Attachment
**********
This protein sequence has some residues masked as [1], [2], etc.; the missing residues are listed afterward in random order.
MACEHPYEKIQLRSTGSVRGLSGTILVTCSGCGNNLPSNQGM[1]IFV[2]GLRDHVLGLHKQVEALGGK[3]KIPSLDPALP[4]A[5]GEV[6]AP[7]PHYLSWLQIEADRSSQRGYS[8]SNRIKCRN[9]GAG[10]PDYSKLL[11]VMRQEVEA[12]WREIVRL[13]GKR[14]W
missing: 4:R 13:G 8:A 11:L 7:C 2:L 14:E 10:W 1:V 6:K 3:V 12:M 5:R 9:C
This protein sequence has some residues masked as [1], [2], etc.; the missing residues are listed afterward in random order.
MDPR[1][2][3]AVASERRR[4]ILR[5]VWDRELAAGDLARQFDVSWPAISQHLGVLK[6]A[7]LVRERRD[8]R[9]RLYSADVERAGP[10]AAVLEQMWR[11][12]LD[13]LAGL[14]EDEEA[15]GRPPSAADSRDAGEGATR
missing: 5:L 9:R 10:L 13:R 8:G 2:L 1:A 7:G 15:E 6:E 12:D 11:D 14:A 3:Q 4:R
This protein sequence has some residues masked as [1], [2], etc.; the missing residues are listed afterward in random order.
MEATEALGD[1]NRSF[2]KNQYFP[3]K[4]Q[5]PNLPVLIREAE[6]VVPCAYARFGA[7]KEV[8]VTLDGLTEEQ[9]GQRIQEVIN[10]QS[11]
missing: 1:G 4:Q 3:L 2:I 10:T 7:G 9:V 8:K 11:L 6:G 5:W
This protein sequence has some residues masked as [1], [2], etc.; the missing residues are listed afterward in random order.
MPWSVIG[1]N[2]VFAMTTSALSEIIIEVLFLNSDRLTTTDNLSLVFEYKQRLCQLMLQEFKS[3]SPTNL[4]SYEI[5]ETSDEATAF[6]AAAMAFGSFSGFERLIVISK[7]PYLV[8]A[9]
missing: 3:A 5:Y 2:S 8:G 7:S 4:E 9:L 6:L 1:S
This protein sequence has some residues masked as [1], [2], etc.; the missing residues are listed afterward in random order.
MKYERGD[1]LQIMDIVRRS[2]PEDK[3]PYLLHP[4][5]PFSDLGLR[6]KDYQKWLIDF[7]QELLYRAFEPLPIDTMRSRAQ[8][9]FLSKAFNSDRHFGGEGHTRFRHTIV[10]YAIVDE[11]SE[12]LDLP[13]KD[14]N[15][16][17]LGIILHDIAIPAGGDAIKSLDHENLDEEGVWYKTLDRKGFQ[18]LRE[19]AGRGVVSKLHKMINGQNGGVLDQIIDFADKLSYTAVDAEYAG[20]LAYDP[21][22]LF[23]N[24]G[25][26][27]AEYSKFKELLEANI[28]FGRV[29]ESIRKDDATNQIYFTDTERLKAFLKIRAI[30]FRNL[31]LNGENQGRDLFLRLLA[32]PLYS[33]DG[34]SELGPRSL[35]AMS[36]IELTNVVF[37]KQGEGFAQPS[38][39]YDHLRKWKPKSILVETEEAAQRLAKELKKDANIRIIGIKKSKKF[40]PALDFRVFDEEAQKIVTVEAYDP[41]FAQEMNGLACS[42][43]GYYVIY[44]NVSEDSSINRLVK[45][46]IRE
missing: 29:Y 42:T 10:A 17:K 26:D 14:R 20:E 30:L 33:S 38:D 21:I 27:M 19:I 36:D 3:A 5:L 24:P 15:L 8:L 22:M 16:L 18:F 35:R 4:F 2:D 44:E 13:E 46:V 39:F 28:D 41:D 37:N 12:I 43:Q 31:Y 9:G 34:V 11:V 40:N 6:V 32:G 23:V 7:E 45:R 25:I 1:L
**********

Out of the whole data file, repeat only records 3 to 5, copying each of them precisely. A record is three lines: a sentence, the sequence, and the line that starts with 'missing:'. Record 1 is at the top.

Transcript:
This protein sequence has some residues masked as [1], [2], etc.; the missing residues are listed afterward in random order.
MEATEALGD[1]NRSF[2]KNQYFP[3]K[4]Q[5]PNLPVLIREAE[6]VVPCAYARFGA[7]KEV[8]VTLDGLTEEQ[9]GQRIQEVIN[10]QS[11]
missing: 1:G 4:Q 3:L 2:I 10:T 7:G 9:V 8:K 11:L 6:G 5:W
This protein sequence has some residues masked as [1], [2], etc.; the missing residues are listed afterward in random order.
MPWSVIG[1]N[2]VFAMTTSALSEIIIEVLFLNSDRLTTTDNLSLVFEYKQRLCQLMLQEFKS[3]SPTNL[4]SYEI[5]ETSDEATAF[6]AAAMAFGSFSGFERLIVISK[7]PYLV[8]A[9]
missing: 3:A 5:Y 2:S 8:G 7:S 4:E 9:L 6:L 1:S
This protein sequence has some residues masked as [1], [2], etc.; the missing residues are listed afterward in random order.
MKYERGD[1]LQIMDIVRRS[2]PEDK[3]PYLLHP[4][5]PFSDLGLR[6]KDYQKWLIDF[7]QELLYRAFEPLPIDTMRSRAQ[8][9]FLSKAFNSDRHFGGEGHTRFRHTIV[10]YAIVDE[11]SE[12]LDLP[13]KD[14]N[15][16][17]LGIILHDIAIPAGGDAIKSLDHENLDEEGVWYKTLDRKGFQ[18]LRE[19]AGRGVVSKLHKMINGQNGGVLDQIIDFADKLSYTAVDAEYAG[20]LAYDP[21][22]LF[23]N[24]G[25][26][27]AEYSKFKELLEANI[28]FGRV[29]ESIRKDDATNQIYFTDTERLKAFLKIRAI[30]FRNL[31]LNGENQGRDLFLRLLA[32]PLYS[33]DG[34]SELGPRSL[35]AMS[36]IELTNVVF[37]KQGEGFAQPS[38][39]YDHLRKWKPKSILVETEEAAQRLAKELKKDANIRIIGIKKSKKF[40]PALDFRVFDEEAQKIVTVEAYDP[41]FAQEMNGLACS[42][43]GYYVIY[44]NVSEDSSINRLVK[45][46]IRE
missing: 29:Y 42:T 10:A 17:K 26:D 14:R 20:E 30:L 33:S 38:D 21:I 27:M 19:I 36:D 3:A 5:L 24:P 15:L 8:L 22:M 16:L 18:F 35:R 4:F 2:D 44:E 13:E 46:V 39:F 28:D 41:D 37:N 12:I 43:Q 31:Y 9:G 34:V 11:V 40:N 6:V 32:G 23:V 7:E 45:R 25:I 1:L